The Les Edwards cover (left) reminds us of his striking cover for that Carl Jacobi
collection The Tomb from Beyond; the Bruce Pennington cover on the German 
anthology was first used on a British edition of Clark Ashton Smith's 
The Abominations of Yondo
"The Dwellers Under the Tombs" (1976)

This one first saw print in a 1976 anthology edited by Robert Weinberg, Lost Fantasies #4; two years later it was included in the collection Black Canaan, and it is that version I am reading.  (Sadly, I must report that the version of the story printed in Black Canaan is rife with exasperating typos.)  Our friends over in Europe, the ones who are reputed to eat snails and frogs, made "The Dwellers Under the Tombs" the title story of a Howard collection, so they must have liked it; we know those guys have good taste, so I started "The Dwellers Under the Tombs" expecting it must be pretty good.
Old Jonas Kiles just died; Jonas was one of those guys who spent a lot of time travelling in the mysterious East.  Sitting at his deathbed was his estranged brother Job, and right before he expired Jonas told Job that after he died he was going to rise from the grave and drag his brother down to Hell!  A few nights later old Job comes running to our narrator, O'Donnel, and his friend Conrad (Howard reuses names with insouciance)--he saw Jonas's face at his window!  Job wants to go to Jonas's tomb, a structure first built 300 years ago by their ancestor the pirate but never used because said buccaneer was lost at sea, to see if Jonas's body is there, and he gets O'Donnel and Conrad to accompany him on this creepy mission.

Over the course of a night of horrifying exploration, O'Donnel and Conrad learn that Jonas Kiles faked his death (over in India or someplace he learned how to slow his breathing) and manufactured all kinds of clues that would make his brother Job think he was a vampire.  Jonas expected Job to come to his coffin to kill him with a stake, and he planned to ambush and kill his brother, and then impersonate him and move in to Job's comfortable house; while Job was frugal, Jonas was a spendthrift and envied his brother's lifestyle.  This plan was facilitated by the fact that Jonas had found a secret door in the 300-year old tomb leading to chambers where that 17th-century pirate must have hidden treasure and to another door outside on the other side of the hill.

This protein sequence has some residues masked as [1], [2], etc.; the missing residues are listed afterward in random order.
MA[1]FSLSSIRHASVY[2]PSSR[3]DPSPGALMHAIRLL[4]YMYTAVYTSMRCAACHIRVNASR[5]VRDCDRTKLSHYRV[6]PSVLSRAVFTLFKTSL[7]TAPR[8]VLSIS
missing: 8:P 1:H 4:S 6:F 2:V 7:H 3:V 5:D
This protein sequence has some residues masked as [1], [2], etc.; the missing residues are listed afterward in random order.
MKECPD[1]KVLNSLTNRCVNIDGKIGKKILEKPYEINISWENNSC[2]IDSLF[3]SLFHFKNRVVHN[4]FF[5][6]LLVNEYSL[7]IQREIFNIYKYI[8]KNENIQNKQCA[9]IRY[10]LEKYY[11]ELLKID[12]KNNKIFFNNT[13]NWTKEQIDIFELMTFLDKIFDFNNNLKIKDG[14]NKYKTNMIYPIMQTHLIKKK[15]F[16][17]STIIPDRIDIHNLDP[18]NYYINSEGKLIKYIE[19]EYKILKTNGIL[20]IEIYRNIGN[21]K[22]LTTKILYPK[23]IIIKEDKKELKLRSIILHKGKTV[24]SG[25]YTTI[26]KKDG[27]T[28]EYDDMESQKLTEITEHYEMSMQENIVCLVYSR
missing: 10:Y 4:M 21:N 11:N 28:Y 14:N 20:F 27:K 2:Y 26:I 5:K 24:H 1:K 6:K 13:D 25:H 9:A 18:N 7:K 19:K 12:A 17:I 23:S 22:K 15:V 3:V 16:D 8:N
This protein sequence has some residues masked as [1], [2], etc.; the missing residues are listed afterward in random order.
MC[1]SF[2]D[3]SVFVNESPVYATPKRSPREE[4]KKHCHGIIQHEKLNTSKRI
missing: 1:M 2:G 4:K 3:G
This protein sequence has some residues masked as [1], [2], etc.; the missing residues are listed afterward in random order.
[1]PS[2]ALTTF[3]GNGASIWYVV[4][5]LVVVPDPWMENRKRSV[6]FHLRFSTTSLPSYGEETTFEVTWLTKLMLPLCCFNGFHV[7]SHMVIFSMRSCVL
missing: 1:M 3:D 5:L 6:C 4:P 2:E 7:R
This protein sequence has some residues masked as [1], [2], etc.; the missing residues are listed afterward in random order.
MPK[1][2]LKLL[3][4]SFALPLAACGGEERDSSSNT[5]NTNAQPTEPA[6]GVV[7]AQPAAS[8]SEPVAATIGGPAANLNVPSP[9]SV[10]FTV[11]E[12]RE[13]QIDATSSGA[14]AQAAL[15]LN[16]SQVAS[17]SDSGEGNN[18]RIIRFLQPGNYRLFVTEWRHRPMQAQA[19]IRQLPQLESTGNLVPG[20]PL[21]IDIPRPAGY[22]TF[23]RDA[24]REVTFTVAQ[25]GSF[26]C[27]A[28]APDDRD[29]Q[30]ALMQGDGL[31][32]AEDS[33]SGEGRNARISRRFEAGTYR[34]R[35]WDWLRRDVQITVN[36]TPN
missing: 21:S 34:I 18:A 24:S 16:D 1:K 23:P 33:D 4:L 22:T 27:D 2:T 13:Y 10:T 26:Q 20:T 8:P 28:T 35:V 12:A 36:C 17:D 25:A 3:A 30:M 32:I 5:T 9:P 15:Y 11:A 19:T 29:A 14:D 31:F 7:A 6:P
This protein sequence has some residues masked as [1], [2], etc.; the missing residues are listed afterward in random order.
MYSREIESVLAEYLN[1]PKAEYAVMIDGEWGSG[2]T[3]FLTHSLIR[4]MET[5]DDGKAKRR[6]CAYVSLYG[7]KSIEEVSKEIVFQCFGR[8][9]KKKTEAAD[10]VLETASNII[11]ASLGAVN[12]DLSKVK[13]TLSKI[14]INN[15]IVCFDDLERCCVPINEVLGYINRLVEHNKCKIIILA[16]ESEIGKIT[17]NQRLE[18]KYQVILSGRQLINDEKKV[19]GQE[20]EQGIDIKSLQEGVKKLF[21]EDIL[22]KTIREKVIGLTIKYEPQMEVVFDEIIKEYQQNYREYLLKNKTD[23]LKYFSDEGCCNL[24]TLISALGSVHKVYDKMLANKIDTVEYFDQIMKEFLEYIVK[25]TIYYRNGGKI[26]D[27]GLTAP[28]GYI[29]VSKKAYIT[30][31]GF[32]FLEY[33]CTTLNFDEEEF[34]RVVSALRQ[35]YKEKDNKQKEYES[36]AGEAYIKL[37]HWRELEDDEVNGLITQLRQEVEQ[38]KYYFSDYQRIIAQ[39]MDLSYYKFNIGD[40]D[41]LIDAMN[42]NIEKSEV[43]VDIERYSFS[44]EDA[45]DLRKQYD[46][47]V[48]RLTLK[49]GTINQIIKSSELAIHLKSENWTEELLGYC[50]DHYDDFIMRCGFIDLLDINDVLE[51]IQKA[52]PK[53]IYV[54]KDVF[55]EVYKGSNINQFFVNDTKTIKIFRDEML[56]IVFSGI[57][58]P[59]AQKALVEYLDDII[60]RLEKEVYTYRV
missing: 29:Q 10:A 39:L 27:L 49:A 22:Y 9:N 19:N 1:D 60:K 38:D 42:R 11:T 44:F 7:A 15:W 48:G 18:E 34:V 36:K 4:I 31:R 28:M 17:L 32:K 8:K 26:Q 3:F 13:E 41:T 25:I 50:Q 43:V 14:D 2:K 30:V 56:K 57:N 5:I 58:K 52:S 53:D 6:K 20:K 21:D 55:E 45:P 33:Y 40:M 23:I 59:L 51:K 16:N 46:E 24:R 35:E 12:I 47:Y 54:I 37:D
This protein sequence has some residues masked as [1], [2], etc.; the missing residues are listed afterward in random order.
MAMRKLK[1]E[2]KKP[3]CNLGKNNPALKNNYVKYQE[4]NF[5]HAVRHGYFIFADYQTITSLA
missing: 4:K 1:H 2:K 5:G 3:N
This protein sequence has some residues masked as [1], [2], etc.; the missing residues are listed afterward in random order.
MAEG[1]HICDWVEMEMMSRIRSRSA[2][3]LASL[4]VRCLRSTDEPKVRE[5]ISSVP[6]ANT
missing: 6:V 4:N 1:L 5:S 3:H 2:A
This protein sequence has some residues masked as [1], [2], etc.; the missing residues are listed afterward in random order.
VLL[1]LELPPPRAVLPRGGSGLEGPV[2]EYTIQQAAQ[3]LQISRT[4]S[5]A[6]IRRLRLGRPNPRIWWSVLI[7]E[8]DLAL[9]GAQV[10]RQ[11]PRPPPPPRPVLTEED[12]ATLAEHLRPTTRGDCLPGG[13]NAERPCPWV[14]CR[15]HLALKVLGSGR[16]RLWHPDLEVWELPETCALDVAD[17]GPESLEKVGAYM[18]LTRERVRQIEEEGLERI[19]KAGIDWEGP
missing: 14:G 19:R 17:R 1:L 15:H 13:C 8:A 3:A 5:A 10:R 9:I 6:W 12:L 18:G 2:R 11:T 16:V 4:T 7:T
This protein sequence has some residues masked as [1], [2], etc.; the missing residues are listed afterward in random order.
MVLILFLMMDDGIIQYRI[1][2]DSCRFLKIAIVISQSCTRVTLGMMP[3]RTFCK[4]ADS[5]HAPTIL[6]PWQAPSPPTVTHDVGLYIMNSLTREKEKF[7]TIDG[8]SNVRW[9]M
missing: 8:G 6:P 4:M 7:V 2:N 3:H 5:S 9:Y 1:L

The secret treasure chamber is also connected to an ancient underground labyrinth; Jonas's plan fell apart because he accidentally aroused the attention of a race of troglodytes, a people, once human, who lost a war with Native Americans long before the arrival of Europeans and were driven to live underground; over the centuries they degenerated into monsters.  The Kiles brothers both lose their lives in encounters with these monsters, while Conrad and O'Donnel just barely escape out that back door.

This is a fun story, though open to some criticism.  There is plenty of melodramatic, over-the-top dialogue, but it is fun, and the plot is a little convoluted and its constituent elements are not exactly original (we see such common Lovecraftian elements as a recovered diary that explains Jonas's plans and explorations and wall paintings that provide insight on the history of the ancient inhabitants of the tunnels), but overall "The Dwellers Under the Tombs" is successfully put together and entertaining. 

Moderately good.        


S. T. Joshi was right to include "Old Garfield's Heart" in American Supernatural Tales--it is a superior and very American story.  "Dig Me No Grave" and "The Dwellers Under the Tombs" are not very original, but while "Dig Me No Grave" is flat filler, "The Dwellers Under the Tombs" is fun and exciting, with passionate characters with powerful motivations and the tension and violence we hope to find in our genre fiction.  


  1. What? No discussion of "Pigeons From Hell"? Or have you already done so on another occasion? I must agree with your analysis: "Old Garfield's Heart" is very good, the best of the three and "The Dwellers Under the Tombs" is enjoyable with plenty of action. I thought that "Dig Me No Grave" was okay but I'm a REH fan.

    I would like to hear what you think of "Pigeons From Hell". Thanks for the post!

    1. Thanks for your kind words! I read "Pigeons from Hell" long before I started the blog and still remember it pretty well, and am prioritizing stories I've never read or which I don't recall well. No doubt some day I'll "circle back" (as they say) to "Pigeons from Hell."